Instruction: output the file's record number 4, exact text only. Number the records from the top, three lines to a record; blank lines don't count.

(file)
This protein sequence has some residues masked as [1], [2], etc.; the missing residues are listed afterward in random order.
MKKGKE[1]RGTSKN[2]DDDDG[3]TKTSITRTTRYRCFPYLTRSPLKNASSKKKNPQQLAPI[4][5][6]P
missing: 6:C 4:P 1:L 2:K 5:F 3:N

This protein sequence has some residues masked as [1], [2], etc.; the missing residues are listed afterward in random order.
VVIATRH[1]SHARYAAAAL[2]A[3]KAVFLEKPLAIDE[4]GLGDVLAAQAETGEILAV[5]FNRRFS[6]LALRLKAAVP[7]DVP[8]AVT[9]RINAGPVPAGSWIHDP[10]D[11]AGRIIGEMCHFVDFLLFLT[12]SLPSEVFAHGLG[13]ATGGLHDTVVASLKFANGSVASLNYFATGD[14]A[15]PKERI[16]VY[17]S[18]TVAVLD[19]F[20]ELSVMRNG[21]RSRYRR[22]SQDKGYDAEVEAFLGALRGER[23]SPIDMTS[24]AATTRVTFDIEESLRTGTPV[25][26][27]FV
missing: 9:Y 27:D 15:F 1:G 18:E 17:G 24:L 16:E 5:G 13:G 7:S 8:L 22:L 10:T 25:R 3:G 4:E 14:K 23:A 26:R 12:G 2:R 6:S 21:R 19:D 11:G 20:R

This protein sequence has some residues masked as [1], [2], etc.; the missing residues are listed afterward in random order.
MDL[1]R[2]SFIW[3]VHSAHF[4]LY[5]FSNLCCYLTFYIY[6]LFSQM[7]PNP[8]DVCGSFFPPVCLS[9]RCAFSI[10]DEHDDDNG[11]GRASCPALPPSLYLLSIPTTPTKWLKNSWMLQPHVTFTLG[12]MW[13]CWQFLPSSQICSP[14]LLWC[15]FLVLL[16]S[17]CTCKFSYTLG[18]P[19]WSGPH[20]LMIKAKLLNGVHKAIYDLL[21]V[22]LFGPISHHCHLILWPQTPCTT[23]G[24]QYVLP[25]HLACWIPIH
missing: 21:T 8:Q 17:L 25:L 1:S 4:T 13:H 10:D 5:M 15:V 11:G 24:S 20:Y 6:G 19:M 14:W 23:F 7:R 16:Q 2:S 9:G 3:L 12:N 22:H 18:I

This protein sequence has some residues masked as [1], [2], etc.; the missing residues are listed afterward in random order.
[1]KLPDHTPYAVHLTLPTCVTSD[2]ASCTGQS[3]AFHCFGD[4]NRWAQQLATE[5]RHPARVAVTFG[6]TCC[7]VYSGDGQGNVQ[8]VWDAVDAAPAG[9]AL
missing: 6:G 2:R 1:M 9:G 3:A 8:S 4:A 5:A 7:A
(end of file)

This protein sequence has some residues masked as [1], [2], etc.; the missing residues are listed afterward in random order.
[1]KLPDHTPYAVHLTLPTCVTSD[2]ASCTGQS[3]AFHCFGD[4]NRWAQQLATE[5]RHPARVAVTFG[6]TCC[7]VYSGDGQGNVQ[8]VWDAVDAAPAG[9]AL
missing: 6:G 2:R 1:M 9:G 3:A 8:S 4:A 5:A 7:A